Prop D, which is a gross receipts tax on large commercial landlords, is the opposite of a regressive tax. It satisfies Peskin’s requirement for “real solutions, not regressive taxes.” Yet he has denied requests that he endorse Prop D.
Last December Peskin introduced a June 2018 ballot measure to impose a gross receipts tax rate “to generate the same amount sought by the unsuccessful sales tax hike — $100 million annually — for similar transit needs identified when The City asked voters to approve the sales tax in 2016.”
The $50 million to reduce homelessness included in Props J and K was excluded from Peskin’s proposed ballot measure (the proposed transit tax was shelved for Jane Kim’s childcare measure, whose funding tapped the same tax hike).
It certainly appears that for all the fears of the city becoming home to only the rich and subsidized poor San Francisco’s progressive politicians have prioritized other needs over housing. Housing For All is only on the ballot because Mayor Lee was pushing it before he died and Supervisor Ahsha Safai was part of that effort.
Prop D is strongly backed by the Board’s other so-called “moderates.” It appears that it is “moderate” in San Francisco to push for new funding to combat homelessness and build affordable housing, and “progressive” to stay neutral on such measures.
Prop D is also backed by the SF YIMBY Party. Progressives often wrongly claim that YIMBYs do not promote affordable housing; on Prop D the YIMBYs are on board and progressives are overboard.
A November Initiative?
On February 14, 2018 Jane Kim announced she was backing a $1 billion affordable housing bond for the November ballot. This gave progressives opposed to Prop D due to Breed’s support the ability to claim that they would support childcare in June and then housing in November.
Kim has since gone radio silent on the proposed bond. Many pointed out that it would require a major property tax hike for homeowners across the city, which would not help Kim’s efforts to get votes on the Westside (and would hurt her with homeowners citywide).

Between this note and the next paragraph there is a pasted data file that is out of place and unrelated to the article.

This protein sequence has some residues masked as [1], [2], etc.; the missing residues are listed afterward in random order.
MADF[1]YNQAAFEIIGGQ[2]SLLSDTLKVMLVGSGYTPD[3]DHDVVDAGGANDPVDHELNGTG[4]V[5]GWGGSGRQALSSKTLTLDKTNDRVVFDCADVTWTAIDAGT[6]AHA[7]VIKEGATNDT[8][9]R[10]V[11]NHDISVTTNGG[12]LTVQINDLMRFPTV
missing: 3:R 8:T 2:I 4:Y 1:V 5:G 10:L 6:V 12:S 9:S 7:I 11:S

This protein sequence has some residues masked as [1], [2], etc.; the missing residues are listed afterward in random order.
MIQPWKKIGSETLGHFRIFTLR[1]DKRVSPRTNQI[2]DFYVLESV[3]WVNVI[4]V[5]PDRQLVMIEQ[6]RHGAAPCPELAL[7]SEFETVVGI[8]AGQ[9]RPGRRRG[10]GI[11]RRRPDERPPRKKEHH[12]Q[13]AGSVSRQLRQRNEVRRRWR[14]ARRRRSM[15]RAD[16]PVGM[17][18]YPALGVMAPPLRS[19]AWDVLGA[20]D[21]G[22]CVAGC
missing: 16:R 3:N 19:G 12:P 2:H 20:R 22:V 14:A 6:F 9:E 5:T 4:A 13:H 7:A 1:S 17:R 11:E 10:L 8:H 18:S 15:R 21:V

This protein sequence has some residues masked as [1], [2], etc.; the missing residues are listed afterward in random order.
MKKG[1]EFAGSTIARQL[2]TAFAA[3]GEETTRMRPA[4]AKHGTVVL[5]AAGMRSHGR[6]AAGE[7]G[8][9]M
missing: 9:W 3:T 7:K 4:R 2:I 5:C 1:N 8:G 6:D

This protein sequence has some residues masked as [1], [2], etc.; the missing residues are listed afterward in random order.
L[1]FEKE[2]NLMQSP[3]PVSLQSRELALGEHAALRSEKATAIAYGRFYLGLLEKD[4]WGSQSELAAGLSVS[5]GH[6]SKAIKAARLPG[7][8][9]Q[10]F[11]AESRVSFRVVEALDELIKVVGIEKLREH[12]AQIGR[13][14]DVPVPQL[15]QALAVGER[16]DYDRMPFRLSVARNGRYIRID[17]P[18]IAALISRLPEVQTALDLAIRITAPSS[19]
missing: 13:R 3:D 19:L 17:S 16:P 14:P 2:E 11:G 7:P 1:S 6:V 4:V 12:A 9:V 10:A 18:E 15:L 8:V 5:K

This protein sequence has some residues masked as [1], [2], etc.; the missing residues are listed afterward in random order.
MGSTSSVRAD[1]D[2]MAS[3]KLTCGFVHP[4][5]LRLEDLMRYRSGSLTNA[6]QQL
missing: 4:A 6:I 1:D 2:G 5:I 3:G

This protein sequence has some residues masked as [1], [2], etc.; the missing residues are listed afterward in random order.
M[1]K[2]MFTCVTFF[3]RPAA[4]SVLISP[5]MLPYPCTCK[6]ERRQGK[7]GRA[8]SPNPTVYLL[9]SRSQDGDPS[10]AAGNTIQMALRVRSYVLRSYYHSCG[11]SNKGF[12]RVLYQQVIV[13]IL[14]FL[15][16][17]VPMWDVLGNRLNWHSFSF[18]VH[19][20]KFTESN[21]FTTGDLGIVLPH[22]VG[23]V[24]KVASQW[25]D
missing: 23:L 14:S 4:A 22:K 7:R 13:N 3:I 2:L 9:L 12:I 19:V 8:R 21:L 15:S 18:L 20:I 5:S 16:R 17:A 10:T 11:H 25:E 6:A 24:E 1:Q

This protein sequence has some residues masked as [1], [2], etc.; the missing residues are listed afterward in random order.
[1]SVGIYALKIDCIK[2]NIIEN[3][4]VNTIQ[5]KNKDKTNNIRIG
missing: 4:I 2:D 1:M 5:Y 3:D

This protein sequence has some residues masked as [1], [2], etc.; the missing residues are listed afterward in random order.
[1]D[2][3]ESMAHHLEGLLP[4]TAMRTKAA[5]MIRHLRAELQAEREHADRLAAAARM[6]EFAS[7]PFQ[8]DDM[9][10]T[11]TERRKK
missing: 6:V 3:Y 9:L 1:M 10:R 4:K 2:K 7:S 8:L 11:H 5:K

But the damage has been done. I routinely hear people talk about supporting childcare in June and housing in November, unaware that there will be no housing bond on the November ballot. Or that if there is a bond is has no chance of passing.
I state that with confidence for two reasons. First, nonprofit housing groups are backing a $4 billion state housing bond in November, and San Francisco voters will not also support a local bond on the same ballot. Second, the success of San Francisco’s 2015 bond was due to its $310 million price tag not raising taxes; this would not be the case with the $1 billion bond.CCHO, whose steering committee opposed Prop D, is considering raising the city’s business tax on residential landlords to generate $30 million annually for affordable housing. Berkeley and East Palo Alto passed such measures in 2016, and it would be favored to pass in San Francisco.
But $30 million a year is a drop in the bucket compared to the amount that would be raised by the passage of June’s Prop D. With new nonprofit housing costing $600,000 a unit, $30 million will not go far. This amount is dramatically less than the $1 billion that Jane Kim proposed only last month.
So at the end of the day, progressive San Francisco is failing to take advantage of the city’s acute housing crisis to raise significant new housing funding. And progressive politicians gave no assistance, and have primarily hindered, passage of the Housing for All measure in June.
Funding affordable housing funding may be a top San Francisco progressive “priority,” but talk is cheap.
Randy Shaw is Editor of Beyond Chron. His new book, Generation Priced Out: Who Will Live in the New Urban America?, will be out this fall from UC Press.Filed under: San Francisco News